SEARING HEAT - You have the most dangerous job in the world's most dangerous place. You are responsible for bomb disposal in the British sector of Iraq.You are the last defence against oblivion. And it's already a hundred degrees in the shade. COLD FEAR - You are up against some of the most sophisticated bombmakers in the world. They don't play by the rules of the Geneva Convention. Nothing but your own wits will save you. You're on your own. SILENCE - Now is the moment of truth. All you can hear is the sound of your own blood pounding through your veins. This could be your last moment on earth. IT'S JUST YOU AND THE BOMB
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(198mm x 127mm x 33mm)
Publisher: Transworld Publishers Ltd
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US Kirkus Review »
A British Royal Logistic Corps captain shares his experiences of front-line service in Iraq.Trained in IRA and Colombian FARC tactics of bomb construction, 31-year-old Hunter shipped out to Iraq in 2004 for a 101-day tour disposing of improvised explosive devices (IEDs) and rooting out bomber teams. Despite his disgruntled wife (she wanted him back home in Oxfordshire) and two small daughters, Hunter admits that after 13 years on the job he still found its dangers and risks exhilarating. That may not be the adjective that comes to readers' minds as they peruse his narrative, written as a present-tense diary of his tour of duty. IEDs created havoc for the troops in some 2,000 attacks a month, and sniffing out insurgents and their homemade bombs in a country where Westerners were angrily resented was perilous and extremely dicey work. Soldiers were both witting and unwitting provokers of disaster. Hunter saw a husband give his pregnant wife a severe beating after her burqa slipped and the British gazed at her face. He did nothing, he later explained to his men, because he'd heard about what happened when some fellow soldiers retaliated against a man who had beaten his 11-year-old daughter - the father cut her throat "to save his honor." Neutralizing banks of explosives was a punishing, thankless task, and Hunter was frequently plagued by guilt and sadness about the violence he and the Americans inflicted. Eventually, he had to say goodbye to the other blokes (lots of jocular Briticisms here); he was promoted to major and got a desk job as a staff officer, leaving the situation in Iraq much the same as when he arrived. Ponderous platitudes from Gandhi to Gilda Radner form epigraphs to each chapter but don't add much gravitas.Hunter's prose is wooden, his experiences rather formulaic, but he offers singular glimpses of the Iraqis' harsh, hardscrabble lives. (Kirkus Reviews)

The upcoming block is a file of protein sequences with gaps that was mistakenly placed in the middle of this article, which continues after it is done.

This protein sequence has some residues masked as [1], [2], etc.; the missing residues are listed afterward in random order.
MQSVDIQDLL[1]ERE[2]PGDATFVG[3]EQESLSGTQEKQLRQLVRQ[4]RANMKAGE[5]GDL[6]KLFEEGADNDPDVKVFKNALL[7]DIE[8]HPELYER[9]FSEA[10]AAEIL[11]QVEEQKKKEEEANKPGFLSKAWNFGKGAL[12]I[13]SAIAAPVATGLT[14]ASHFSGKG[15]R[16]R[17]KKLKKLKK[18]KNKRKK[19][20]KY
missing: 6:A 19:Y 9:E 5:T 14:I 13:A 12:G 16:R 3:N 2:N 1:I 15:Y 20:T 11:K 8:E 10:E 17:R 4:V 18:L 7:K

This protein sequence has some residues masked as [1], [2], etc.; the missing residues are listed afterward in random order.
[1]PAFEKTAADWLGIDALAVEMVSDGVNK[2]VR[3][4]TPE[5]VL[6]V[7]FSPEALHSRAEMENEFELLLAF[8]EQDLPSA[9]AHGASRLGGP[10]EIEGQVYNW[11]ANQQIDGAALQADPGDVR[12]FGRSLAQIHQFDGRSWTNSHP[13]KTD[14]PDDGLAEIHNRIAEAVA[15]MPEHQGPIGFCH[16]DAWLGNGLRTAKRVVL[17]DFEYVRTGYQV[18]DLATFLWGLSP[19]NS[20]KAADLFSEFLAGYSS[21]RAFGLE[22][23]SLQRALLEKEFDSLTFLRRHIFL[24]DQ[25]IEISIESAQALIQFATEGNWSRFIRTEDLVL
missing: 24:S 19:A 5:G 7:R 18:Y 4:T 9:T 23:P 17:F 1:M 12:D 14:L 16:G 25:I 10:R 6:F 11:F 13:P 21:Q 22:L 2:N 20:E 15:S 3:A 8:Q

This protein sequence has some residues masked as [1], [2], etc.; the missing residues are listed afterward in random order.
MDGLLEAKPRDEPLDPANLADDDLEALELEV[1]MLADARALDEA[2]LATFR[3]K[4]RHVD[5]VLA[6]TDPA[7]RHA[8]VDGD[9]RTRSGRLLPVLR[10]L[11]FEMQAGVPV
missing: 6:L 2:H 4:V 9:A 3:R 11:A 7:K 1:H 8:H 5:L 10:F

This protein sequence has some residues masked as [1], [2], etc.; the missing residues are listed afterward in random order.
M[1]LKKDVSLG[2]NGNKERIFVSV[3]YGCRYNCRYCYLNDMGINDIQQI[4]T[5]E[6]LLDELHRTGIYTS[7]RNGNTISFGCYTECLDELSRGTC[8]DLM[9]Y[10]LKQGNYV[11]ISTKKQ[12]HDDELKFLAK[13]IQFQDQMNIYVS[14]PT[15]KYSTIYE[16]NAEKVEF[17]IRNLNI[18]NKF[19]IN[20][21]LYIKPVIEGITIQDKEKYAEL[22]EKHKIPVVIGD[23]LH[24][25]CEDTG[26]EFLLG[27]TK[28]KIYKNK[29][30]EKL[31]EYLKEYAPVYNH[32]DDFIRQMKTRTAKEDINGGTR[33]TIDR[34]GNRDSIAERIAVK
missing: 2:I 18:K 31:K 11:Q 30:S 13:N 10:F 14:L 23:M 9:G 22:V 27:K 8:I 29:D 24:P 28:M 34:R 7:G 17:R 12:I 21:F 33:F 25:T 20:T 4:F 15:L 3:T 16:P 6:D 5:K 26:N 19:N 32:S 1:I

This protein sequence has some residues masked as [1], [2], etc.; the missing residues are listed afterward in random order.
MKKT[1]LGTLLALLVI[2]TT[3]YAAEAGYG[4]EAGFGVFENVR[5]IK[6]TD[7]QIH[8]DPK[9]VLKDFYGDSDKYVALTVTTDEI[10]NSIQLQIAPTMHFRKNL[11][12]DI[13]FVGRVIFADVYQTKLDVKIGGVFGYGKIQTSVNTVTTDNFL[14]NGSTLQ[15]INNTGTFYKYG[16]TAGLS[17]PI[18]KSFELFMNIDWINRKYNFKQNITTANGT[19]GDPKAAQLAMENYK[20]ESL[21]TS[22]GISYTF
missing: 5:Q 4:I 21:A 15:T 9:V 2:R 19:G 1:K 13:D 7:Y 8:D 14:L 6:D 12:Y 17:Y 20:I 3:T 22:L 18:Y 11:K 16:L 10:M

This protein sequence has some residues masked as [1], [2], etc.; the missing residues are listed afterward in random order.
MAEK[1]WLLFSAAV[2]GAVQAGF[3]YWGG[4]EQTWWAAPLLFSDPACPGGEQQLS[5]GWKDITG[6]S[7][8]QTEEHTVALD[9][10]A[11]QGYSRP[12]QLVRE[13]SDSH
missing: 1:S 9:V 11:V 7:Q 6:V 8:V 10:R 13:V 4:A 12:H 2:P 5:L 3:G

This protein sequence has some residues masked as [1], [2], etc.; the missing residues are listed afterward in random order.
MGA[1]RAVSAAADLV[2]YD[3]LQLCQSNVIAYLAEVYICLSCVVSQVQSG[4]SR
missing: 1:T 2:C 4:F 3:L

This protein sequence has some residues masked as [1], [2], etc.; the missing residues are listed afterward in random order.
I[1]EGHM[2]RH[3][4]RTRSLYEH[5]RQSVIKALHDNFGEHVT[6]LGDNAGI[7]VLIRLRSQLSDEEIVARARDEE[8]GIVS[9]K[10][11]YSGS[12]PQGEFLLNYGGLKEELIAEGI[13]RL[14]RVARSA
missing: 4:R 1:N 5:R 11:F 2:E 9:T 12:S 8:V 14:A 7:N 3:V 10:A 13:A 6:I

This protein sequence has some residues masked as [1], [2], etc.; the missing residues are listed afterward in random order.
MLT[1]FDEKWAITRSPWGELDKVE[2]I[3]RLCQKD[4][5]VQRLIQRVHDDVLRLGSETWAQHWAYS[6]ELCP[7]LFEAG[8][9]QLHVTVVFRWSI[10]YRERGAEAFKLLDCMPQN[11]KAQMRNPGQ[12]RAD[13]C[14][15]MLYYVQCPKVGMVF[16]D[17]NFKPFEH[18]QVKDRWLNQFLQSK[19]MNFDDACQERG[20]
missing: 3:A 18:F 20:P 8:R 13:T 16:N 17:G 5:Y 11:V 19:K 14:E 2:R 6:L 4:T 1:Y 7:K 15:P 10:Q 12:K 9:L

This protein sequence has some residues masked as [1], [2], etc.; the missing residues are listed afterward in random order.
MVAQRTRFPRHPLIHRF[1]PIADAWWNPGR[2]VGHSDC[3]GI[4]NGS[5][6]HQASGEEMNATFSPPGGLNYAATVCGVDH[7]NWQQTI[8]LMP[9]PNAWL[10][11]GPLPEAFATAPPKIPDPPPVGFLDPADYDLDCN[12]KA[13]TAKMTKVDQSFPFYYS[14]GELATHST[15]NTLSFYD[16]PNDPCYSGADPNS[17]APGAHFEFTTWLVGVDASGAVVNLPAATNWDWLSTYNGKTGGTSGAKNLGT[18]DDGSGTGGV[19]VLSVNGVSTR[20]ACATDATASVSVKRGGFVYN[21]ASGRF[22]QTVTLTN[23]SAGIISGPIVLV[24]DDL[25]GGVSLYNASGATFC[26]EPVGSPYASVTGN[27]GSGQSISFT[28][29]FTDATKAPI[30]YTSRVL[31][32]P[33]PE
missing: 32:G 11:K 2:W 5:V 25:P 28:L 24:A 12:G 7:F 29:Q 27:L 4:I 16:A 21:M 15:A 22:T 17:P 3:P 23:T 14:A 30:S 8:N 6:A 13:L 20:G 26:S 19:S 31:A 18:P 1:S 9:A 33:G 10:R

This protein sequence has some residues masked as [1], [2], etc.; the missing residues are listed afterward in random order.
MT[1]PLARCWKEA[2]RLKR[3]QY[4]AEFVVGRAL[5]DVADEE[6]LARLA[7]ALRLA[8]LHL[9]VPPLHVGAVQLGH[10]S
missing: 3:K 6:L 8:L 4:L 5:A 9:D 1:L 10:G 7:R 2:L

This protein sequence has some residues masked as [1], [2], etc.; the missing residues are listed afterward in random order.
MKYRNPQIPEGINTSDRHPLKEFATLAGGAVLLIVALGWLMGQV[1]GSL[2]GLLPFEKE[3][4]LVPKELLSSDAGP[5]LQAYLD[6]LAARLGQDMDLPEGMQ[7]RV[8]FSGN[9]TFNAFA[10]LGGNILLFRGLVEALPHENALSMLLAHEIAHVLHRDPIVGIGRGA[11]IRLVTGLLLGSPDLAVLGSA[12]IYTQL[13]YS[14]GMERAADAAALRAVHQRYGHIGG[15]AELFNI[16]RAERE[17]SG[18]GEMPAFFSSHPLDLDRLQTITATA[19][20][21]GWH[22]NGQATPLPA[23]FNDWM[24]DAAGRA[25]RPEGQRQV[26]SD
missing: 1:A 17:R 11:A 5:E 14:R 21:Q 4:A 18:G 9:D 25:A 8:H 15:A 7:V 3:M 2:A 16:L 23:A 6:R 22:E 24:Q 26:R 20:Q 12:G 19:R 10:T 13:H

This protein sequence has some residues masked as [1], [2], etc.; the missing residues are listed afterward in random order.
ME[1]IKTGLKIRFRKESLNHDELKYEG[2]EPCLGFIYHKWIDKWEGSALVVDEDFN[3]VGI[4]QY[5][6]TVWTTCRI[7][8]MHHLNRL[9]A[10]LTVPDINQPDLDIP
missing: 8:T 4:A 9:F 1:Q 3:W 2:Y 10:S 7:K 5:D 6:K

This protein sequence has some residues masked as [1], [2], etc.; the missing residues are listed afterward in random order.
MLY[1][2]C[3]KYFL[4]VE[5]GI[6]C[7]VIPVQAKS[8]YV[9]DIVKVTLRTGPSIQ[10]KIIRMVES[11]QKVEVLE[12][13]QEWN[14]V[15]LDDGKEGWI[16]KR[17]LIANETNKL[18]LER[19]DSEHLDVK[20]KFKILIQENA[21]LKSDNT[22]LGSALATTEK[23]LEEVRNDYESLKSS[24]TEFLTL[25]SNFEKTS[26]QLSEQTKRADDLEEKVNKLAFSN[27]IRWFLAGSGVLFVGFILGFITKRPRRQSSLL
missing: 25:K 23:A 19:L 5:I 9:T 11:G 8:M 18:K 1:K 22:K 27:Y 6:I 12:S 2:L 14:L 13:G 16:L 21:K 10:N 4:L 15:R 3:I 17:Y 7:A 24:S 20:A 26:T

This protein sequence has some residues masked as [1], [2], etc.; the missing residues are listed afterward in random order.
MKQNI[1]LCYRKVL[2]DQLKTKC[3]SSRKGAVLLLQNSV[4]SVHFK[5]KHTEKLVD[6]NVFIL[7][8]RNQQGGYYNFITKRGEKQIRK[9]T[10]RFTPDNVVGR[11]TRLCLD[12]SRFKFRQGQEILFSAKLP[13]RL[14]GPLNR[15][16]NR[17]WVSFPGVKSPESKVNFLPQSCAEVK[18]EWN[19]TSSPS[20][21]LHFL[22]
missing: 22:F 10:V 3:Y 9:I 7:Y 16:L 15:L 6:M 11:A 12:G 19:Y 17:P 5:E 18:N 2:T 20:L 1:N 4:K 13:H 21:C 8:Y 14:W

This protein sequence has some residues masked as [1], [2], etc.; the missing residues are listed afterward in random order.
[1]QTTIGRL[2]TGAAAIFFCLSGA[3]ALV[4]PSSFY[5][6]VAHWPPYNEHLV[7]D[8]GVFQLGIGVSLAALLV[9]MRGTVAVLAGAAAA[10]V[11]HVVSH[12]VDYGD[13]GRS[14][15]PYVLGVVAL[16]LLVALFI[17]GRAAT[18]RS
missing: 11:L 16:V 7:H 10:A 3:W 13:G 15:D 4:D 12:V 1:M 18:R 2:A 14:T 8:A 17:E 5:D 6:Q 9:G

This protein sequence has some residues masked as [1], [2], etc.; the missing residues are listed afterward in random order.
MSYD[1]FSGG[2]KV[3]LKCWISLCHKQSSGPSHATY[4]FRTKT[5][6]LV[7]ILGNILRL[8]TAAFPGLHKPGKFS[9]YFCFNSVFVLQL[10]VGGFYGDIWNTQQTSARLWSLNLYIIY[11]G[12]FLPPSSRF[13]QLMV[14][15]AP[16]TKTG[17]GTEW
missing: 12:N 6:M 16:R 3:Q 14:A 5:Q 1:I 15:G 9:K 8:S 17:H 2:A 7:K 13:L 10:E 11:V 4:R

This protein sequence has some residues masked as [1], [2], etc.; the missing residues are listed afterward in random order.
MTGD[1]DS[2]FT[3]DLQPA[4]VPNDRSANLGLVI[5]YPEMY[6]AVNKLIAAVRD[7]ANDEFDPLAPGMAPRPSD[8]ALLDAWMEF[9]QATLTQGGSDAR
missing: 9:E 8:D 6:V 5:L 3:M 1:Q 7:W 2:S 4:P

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Author Biography - Chris Hunter
Chris Hunter joined the British Army in 1989 at sixteen. He was commissioned from Sandhurst at twenty-one and later qualified as a counter-terrorist bomb disposal operator. He served with a number of specialist counter-terrorism units and during his career was deployed to numerous operational theatres, including the Balkans, Northern Ireland, Colombia, Afghanistan and Iraq. For his actions during his Iraq tour he was awarded the Queen's Gallantry Medal by HM Queen Elizabeth II.